Artist of the Week: Bret Brown
Local art is the best kind of art. Surrounded by the surf/skate culture of SoCal and graffiti, Bret developed his own style over time with hints of these influences. We took some time to talk to local SLO artist and friend, Bret Brown about his upbringing, creative process, and why he prefers movement rather than sport.
"I’d say a common thread in my process is my sketchbook."
Let's run through your childhood upbringing and background.
I took my first official art class in middle school and followed up taking several classes during high school. I had a few influential teachers at that time that really pushed me to pursue my art. I then went to school in Colorado, after receiving a few scholarships, and ended up with my BA in Fine Art.
Since my formal art schooling, my career has had its ebbs and flows. I’ve had periods where I’ve pushed really hard to get my work out into the world followed up with long stretches where I sort of disappear. I think this has hindered my success in some ways but in others it’s the only way I know how to sustain my creativity. I need times to hibernate!
Some recent fun projects have been several murals in SLO including a piece for SLO Public Art and a new poke restaurant called Poke Rito and a collaborative piece I did with Jeff Claassen at SLODOCO. I’ve also been fortunate to team up with Astral Footwear recently for some design work which has been super fun. There will be some new product launching in spring 2018 with my work on it which I’m super stoked on. I’ve also been fortunate to participate in some amazing art shows put on by folks such as Volcom, Pangeaseed. Surfrider Foundation, F+Gallery,
Where are you from?
I was born in Fullerton and basically grew up in Orange County. Living in Southern California influenced me in so many ways. My parents spent a lot of time taking my brother and I to the beach to surf, especially during the summer months. This experience definitely helped shape my art as I was immersed in the surf/skate culture from the get go.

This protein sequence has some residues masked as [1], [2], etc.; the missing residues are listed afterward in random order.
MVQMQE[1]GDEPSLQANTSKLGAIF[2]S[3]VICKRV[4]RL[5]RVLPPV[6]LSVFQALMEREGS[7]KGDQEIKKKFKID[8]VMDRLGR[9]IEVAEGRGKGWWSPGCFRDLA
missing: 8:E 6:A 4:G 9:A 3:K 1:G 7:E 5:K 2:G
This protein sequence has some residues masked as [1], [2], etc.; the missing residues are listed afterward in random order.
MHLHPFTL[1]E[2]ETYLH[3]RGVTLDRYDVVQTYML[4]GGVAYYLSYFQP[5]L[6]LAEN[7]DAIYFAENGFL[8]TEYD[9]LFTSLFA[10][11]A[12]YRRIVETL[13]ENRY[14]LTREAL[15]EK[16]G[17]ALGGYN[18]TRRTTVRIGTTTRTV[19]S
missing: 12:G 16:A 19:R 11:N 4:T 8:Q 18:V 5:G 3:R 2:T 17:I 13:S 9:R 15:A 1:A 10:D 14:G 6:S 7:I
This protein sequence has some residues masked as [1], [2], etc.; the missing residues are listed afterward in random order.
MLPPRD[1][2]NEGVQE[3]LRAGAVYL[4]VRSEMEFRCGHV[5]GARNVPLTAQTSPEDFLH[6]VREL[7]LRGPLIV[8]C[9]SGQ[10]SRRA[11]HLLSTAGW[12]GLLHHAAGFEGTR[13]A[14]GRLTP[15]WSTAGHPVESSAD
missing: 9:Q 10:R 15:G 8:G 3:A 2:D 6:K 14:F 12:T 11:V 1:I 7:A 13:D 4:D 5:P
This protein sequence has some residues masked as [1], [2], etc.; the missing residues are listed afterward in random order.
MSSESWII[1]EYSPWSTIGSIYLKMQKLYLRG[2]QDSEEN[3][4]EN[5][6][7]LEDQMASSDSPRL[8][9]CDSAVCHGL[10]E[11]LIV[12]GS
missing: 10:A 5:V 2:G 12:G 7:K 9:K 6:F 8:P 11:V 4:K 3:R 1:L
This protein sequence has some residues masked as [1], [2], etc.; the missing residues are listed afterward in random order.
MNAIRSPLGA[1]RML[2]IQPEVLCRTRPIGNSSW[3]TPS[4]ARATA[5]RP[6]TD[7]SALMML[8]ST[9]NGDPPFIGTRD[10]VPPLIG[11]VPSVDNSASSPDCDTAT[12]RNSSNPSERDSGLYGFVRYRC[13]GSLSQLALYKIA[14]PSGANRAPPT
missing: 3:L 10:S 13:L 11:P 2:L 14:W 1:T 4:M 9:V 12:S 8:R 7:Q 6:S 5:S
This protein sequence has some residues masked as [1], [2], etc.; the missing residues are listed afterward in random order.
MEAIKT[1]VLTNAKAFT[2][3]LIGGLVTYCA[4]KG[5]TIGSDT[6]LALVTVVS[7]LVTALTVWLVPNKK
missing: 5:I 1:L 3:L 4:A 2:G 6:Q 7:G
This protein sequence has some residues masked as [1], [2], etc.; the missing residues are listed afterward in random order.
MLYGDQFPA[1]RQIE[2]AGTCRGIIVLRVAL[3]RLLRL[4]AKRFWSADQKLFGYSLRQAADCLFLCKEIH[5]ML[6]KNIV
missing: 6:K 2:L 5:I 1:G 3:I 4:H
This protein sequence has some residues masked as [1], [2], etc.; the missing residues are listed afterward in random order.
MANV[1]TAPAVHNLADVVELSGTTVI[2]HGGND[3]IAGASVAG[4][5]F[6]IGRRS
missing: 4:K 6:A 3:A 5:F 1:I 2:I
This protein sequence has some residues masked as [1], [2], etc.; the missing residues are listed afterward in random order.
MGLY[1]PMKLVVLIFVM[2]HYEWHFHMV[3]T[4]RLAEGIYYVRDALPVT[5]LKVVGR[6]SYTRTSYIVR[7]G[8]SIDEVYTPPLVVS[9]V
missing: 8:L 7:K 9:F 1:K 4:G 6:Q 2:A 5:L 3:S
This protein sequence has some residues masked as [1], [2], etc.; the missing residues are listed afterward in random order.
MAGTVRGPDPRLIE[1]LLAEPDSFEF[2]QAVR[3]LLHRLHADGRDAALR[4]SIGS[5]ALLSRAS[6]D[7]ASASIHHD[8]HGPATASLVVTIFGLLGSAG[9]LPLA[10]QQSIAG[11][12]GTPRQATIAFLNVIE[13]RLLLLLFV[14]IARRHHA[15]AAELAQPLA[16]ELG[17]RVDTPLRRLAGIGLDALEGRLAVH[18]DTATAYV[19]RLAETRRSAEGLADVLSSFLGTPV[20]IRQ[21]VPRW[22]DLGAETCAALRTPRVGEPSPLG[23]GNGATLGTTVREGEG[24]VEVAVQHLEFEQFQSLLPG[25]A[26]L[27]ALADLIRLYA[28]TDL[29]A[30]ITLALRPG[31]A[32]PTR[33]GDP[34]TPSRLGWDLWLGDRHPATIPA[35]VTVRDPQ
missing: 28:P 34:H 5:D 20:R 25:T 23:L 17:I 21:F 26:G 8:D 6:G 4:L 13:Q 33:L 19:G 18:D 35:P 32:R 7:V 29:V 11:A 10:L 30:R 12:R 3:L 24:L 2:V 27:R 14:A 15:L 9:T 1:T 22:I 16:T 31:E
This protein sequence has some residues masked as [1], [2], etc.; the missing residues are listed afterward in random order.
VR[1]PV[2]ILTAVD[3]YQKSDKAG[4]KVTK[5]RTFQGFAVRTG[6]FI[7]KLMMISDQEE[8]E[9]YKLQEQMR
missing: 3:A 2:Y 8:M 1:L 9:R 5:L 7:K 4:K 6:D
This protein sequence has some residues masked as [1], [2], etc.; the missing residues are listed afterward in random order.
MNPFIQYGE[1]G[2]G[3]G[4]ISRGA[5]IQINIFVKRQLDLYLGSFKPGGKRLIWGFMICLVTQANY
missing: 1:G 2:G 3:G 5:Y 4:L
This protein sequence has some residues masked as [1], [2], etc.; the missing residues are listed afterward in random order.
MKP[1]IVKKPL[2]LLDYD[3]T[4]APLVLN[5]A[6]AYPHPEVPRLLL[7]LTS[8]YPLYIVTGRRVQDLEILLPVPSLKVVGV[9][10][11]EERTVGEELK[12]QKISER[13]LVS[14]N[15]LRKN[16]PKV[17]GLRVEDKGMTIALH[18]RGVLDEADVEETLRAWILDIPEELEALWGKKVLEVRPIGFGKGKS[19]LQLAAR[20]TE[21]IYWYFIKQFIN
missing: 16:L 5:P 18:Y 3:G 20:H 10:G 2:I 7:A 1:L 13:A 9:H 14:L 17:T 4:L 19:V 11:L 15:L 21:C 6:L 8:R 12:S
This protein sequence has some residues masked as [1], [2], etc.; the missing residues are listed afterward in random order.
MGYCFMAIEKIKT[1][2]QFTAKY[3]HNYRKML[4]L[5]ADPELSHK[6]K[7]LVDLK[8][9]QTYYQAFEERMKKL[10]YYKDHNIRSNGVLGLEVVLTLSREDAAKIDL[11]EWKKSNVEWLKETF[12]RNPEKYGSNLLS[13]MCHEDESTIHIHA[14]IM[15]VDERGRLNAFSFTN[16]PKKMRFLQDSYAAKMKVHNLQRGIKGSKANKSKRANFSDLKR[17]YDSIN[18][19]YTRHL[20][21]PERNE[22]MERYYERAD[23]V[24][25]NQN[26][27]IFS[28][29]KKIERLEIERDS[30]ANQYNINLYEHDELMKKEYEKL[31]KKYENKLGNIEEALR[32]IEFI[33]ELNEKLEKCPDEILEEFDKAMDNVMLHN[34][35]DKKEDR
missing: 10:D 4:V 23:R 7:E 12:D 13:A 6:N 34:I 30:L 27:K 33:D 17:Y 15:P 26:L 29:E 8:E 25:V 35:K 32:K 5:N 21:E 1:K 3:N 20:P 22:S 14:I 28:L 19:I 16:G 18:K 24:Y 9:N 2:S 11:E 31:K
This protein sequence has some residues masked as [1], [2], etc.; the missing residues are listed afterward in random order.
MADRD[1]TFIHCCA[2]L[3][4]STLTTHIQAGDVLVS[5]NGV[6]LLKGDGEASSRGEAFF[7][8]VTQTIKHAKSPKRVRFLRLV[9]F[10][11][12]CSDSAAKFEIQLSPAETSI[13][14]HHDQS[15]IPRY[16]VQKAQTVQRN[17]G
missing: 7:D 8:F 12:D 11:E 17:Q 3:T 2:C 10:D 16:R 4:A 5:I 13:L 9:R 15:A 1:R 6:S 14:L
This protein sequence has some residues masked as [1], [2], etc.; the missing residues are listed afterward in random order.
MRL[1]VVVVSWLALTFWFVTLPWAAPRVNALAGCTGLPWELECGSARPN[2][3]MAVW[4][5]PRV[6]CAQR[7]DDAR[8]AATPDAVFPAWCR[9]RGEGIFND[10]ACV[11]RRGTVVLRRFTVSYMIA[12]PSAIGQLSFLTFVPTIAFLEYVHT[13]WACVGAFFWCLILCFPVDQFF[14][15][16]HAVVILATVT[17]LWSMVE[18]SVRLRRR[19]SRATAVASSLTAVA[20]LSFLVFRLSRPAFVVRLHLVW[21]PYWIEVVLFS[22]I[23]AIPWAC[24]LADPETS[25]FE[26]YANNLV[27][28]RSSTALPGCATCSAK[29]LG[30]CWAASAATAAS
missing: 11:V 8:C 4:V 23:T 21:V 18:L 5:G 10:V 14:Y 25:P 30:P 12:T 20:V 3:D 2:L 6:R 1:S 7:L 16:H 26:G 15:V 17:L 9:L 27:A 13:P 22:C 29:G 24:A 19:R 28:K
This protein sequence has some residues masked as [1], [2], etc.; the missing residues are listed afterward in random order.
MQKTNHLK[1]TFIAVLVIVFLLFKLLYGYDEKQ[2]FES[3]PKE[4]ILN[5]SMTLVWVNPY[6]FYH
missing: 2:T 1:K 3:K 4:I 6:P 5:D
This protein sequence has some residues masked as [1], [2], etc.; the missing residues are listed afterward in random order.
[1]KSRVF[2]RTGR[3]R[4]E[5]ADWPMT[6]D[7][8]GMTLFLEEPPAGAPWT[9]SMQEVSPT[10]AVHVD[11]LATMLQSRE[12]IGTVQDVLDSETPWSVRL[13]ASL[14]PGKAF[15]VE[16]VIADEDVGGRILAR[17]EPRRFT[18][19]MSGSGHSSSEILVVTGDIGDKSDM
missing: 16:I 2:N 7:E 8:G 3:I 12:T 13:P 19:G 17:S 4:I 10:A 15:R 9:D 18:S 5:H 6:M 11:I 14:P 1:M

From an aesthetic perspective, I think being surrounded by graffiti art and tagging had a strong influence on me as well. I also realized at a young age that I didn’t really belong in SoCal and made plans to leave as soon as I could. I basically left when I was 18 to attend school in Colorado and only returned for a short period of time afterwards before rooting in SLO.
"I find myself working in layers and with each subsequent layer I slow down and bring in more the cognitive process."
We appreciate a good story when it comes to the creative process. What's yours look like?
This depends on what type of creative project I’m working on but I’d say a common thread in my process is my sketchbook. I keep one at my side constantly. Sometimes to sketch, scribble, glue scraps of things inside, sometimes I jot down ideas, inspirational things, etc. When I paint it’s very intuitive and emotive. I get into trouble if I initially think too much.
I find myself working in layers and with each subsequent layer I slow down and bring in more the cognitive process. Is this working compositionally? How’s this color palette working out? How are the lines and shapes? Etc. But initially it’s a bit of a free for all. My illustrative work on the other hand is very thought out and preconceived. It’s way less emotional and more technical. It’s also much more meditative for me which I find is a nice balance between the expressionistic work.